[The decree is read.]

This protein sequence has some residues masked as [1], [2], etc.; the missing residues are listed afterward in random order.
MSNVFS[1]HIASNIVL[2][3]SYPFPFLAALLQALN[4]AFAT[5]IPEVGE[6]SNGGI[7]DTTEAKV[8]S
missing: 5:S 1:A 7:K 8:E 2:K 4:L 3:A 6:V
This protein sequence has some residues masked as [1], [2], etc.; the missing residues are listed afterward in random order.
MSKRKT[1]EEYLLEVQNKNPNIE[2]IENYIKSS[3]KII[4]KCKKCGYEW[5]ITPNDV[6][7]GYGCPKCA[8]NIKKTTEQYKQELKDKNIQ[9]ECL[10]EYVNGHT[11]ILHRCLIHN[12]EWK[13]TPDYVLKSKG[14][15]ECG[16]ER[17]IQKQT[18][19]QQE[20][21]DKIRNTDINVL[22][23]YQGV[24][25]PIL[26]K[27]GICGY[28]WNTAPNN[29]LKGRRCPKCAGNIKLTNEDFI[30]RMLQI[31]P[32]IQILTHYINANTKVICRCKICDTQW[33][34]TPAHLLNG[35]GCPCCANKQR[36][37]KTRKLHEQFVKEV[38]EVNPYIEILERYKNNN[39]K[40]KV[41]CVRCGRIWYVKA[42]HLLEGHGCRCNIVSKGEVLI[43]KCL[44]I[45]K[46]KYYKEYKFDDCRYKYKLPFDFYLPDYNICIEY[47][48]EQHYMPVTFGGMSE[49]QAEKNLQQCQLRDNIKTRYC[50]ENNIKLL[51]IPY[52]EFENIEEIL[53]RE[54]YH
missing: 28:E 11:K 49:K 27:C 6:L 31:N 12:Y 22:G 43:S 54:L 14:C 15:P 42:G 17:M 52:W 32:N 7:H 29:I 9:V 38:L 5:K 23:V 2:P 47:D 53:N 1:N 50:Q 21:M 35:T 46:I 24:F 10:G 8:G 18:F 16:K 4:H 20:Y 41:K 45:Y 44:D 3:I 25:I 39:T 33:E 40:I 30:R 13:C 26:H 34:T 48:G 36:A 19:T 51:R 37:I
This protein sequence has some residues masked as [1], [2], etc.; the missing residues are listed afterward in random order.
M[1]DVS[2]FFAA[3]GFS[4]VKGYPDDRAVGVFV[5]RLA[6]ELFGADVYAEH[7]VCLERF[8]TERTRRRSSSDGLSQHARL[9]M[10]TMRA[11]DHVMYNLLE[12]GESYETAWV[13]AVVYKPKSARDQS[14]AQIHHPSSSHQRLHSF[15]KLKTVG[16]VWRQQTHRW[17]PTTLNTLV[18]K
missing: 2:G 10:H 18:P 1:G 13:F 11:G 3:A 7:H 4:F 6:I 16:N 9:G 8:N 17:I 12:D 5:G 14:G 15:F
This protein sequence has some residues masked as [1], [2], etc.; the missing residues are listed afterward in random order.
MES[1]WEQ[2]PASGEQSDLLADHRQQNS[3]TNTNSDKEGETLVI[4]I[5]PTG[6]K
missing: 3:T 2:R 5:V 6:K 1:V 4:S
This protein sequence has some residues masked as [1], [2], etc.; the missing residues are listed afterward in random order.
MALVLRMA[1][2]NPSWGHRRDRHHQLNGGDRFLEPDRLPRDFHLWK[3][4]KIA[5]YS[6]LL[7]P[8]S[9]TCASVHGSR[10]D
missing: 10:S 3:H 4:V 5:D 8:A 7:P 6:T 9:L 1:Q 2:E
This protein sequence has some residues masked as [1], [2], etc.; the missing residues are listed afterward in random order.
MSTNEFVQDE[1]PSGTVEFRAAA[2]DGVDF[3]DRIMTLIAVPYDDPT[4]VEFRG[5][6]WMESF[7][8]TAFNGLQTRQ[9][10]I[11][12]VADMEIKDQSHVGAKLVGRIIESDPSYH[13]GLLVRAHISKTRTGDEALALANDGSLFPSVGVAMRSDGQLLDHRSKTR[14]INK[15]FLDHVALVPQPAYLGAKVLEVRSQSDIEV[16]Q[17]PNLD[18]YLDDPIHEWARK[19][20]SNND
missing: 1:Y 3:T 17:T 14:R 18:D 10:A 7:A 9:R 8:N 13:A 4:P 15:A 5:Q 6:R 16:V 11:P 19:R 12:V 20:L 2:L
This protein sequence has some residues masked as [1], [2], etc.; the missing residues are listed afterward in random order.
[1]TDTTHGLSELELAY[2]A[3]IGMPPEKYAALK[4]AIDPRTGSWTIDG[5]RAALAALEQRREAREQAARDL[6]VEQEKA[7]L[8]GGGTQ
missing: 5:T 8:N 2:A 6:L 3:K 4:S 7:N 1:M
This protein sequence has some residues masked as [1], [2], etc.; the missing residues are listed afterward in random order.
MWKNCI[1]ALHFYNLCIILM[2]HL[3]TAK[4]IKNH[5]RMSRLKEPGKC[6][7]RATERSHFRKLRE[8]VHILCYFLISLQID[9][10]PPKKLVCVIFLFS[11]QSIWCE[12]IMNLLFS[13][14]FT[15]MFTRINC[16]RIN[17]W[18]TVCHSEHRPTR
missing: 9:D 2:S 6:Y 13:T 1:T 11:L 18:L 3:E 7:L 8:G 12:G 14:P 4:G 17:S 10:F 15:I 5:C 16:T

277 In this decree, men of Athens, you passed sentence of death upon those ambassadors, one of whom was Epicrates,[90] a good man, as I am told by my elders, and one who had in many ways been of service to his country—one of those who brought the people back from the Peiraeus,[91] and who was generally an upholder of the democracy. Yet none of these services helped him, and rightly. For one who claims to manage affairs of such magnitude has not merely to be half honest; he must not secure your confidence and then take advantage of it to increase his power to do mischief; he must do absolutely no wrong against you of his own will. 278 Now if there is one of the things for which those men were sentenced to death, that these men have not done, you may put me to death without delay. Observe what the charges were. 'Since they conducted their mission,' says the decree,[92] 'contrary to the terms of the resolution'—that is the first of the charges. And have not these men contravened the terms of the resolution? Does not the decree speak of peace 'for the Athenians and the allies of the Athenians?' and did they not exclude the Phocians from the treaty? Does not the decree bid them administer the oath to the magistrates in the several cities? and did they not administer it to men sent to them by Philip? Does not the resolution forbid them 'to meet Philip anywhere alone?' and did they not incessantly do business with him privately? 279 Again I read, 'And some of them have been convicted of making a false report before the Council.' But these men have been convicted of doing so before the People as well. And convicted by whom? for this is the splendid thing.[93] Convicted by the actual facts; for all that has happened, as you know, has been the exact reverse of what they announced. 'And,' the decree goes on, 'of not sending true dispatches.' Nor did these men. 'And of accusing our allies falsely and taking bribes.' Instead of 'accusing falsely', say, 'of having utterly ruined'—surely a far more heinous thing than a false accusation. And as for the charge of taking bribes, if it had been denied, it would still have required proof; but since they admitted it, a summary procedure was surely the proper one. 280 What then will you do, men of Athens? You are the offspring of that generation, and some of you are actually survivors from it; and will you endure it, that Epicrates, the benefactor of the people, one of the men from the Peiraeus, should have been exiled and punished;[94] that Thrasybulus, again, the son of the great Thrasybulus, the People's friend, who brought the people back from Phyle, should recently have been fined ten talents; and that the descendant of Harmodius,[95] and of those who achieved for you the greatest of blessings, and whom, for the benefits which they conferred upon you, you have caused to share in the libations and the bowls outpoured, in every temple where sacrifice is offered, singing of them and honouring them as you honour heroes and gods—281 that all these, I say, should have undergone the penalty ordained by the laws, and that no feeling of compassion or pity, nor the tears of their children who bore the names of our benefactors, nor aught else, should have availed them anything: and yet, when you have to do with the son of Atrometus the schoolmaster, and Glaucothea, who used to hold those meetings of the initiated, a practice for which another priestess[96] was put to death—when you have in your hands the son of such parents, a man who never did a single service to his country—neither himself, nor his father, nor any of his house—will you let him go? 282 Where is the horse, the trireme, the military service, the chorus, the burden undertaken[97] for the state, the war-contribution, the loyal action, the peril undergone, for which in all their lifetime the city has had to thank him or his? Aye, and even if all these stood to his credit, and those other qualifications, of uprightness and integrity in his mission, were not also to be found in him, it would surely have been right that he should perish. But when neither the one nor the other are to be found, will you not avenge yourselves upon him? 283 Will you not call to mind his own words, when he was prosecuting Timarchus—that there was no help for a city which had no sinews to use against the criminal, nor for a constitution in which compassion and solicitation were more powerful than the laws—that it was your duty not to pity the aged mother of Timarchus, nor his children, nor any one else, but to attend solely to one point, namely, that if you abandoned the cause of the laws and the constitution, you would look in vain for any to have pity on yourselves. 284 Is that unhappy man to have lost his rights as a citizen, because he witnessed the guilt of Aeschines, and will you then suffer Aeschines to escape unscathed? On what ground can you do so? for if Aeschines demanded so heavy a penalty from those whose sins were against their own persons, what must be the magnitude of the penalty which you should require—you, the sworn judges of the case—from those who have sinned so greatly against their country's interests, and of whom Aeschines is convincingly proved to be one? 285 'But,' we are told, 'that was a trial which will raise the moral standard of our young men.' Yes, and this trial will raise that of our statesmen, upon whose character the supreme interests of the city are staked. For your care ought to extend to them also. But you must realize that his real motive for ruining Timarchus himself was not, Heaven knows, to be found in any anxiety for the virtue of your sons. Indeed, men of Athens, they are virtuous even now; for I trust that the city will never have fallen so low, as to need Aphobetus and Aeschines to reform the morals of the young. 286 No! the reason was that Timarchus had proposed in the Council, that if any one was convicted of conveying arms or fittings for ships of war to Philip, the penalty should be death. And here is a proof. How long had Timarchus been in the habit of addressing you? For a long time. Now throughout all this time Aeschines was in Athens, and never showed any vexation or indignation at the fact of such a man addressing you, until he had been to Macedonia and made himself a hireling. (To the clerk.) Come, take the actual decree which Timarchus proposed, and read it.